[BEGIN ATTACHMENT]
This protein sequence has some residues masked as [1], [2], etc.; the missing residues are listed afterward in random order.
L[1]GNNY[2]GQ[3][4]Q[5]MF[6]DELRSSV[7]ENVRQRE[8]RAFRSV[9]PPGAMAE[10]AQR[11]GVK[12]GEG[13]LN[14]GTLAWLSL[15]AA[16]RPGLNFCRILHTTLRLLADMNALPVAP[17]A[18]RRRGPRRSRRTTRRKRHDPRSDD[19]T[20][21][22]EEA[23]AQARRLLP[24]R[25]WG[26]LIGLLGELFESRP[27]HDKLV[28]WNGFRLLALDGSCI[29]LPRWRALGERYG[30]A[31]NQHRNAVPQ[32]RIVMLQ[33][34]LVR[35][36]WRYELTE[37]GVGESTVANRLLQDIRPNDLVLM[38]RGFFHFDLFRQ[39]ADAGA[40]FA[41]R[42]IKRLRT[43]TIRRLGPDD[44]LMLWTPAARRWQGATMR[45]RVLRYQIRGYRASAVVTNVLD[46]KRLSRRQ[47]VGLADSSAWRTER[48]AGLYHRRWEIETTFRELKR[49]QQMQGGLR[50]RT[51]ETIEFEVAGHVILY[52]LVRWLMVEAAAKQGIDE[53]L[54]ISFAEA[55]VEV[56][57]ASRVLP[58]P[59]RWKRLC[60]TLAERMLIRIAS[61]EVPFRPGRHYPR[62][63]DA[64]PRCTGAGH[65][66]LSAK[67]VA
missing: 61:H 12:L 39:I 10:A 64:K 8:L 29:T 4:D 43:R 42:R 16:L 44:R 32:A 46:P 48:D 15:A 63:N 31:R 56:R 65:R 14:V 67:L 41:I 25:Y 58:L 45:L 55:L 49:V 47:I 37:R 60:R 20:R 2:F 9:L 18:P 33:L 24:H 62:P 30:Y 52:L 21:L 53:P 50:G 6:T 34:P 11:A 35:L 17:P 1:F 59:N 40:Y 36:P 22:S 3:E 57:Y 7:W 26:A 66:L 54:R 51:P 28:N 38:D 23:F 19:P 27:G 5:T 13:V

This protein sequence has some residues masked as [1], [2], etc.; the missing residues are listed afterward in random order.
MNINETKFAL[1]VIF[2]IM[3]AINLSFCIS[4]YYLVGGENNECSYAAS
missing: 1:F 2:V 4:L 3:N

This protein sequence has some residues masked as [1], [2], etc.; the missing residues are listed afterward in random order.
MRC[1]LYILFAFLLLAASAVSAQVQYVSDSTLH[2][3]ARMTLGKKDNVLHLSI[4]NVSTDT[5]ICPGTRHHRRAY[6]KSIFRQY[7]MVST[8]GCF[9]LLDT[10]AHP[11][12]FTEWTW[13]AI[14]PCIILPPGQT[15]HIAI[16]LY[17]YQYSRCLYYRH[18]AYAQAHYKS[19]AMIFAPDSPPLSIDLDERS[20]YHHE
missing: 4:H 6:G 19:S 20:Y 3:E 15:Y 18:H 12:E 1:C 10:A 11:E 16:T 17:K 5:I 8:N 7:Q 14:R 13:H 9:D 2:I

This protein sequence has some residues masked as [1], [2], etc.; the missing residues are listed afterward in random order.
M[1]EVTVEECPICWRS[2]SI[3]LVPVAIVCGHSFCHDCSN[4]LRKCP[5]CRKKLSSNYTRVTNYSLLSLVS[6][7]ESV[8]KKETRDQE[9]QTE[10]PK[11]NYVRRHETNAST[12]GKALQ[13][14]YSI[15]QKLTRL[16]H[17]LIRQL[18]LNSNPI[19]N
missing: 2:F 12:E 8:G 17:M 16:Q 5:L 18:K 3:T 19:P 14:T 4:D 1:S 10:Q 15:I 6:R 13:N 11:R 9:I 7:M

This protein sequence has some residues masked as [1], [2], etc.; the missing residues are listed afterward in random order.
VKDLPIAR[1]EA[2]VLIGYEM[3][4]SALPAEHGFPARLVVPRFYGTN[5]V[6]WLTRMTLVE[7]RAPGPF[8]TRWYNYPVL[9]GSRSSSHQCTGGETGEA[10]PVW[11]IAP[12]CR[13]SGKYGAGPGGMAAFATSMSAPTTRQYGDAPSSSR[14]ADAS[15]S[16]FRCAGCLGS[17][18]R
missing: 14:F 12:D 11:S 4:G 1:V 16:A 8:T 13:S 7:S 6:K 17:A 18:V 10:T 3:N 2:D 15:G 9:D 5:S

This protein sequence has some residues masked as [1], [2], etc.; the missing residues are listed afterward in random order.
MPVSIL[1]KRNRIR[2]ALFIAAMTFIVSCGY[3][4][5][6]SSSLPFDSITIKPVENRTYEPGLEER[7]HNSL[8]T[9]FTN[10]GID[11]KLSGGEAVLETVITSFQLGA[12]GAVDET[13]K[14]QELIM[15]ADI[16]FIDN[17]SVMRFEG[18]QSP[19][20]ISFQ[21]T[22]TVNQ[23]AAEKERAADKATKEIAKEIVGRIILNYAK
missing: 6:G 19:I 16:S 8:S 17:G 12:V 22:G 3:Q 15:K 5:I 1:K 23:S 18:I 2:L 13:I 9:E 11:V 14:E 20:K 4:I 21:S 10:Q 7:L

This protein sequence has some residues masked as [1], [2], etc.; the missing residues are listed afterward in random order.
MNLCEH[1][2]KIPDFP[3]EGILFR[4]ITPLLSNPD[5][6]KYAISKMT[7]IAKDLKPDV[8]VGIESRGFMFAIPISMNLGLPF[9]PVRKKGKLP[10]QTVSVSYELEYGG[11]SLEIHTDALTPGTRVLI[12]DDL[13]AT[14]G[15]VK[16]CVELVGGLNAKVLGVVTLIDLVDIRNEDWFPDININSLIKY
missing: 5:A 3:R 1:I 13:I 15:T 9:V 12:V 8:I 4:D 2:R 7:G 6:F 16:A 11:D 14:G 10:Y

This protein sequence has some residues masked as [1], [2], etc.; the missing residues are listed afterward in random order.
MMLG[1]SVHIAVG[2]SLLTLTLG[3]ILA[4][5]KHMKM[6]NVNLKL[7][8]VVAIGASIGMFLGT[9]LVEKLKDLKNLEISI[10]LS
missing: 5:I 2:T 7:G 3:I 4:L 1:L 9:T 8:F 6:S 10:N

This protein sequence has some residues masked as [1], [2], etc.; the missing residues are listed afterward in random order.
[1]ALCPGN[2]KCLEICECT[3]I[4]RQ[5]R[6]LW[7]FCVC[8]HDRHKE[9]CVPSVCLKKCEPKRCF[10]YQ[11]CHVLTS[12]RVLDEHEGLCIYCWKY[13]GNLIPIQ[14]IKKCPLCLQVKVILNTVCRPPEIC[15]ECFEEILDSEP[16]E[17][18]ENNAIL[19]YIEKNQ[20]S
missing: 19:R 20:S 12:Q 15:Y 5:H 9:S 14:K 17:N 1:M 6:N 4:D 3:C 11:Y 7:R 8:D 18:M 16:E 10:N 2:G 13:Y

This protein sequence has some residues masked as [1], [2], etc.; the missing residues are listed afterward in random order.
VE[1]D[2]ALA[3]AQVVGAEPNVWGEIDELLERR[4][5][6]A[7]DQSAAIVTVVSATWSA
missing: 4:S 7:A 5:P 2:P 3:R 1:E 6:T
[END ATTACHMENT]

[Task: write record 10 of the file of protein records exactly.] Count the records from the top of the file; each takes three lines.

This protein sequence has some residues masked as [1], [2], etc.; the missing residues are listed afterward in random order.
VE[1]D[2]ALA[3]AQVVGAEPNVWGEIDELLERR[4][5][6]A[7]DQSAAIVTVVSATWSA
missing: 4:S 7:A 5:P 2:P 3:R 1:E 6:T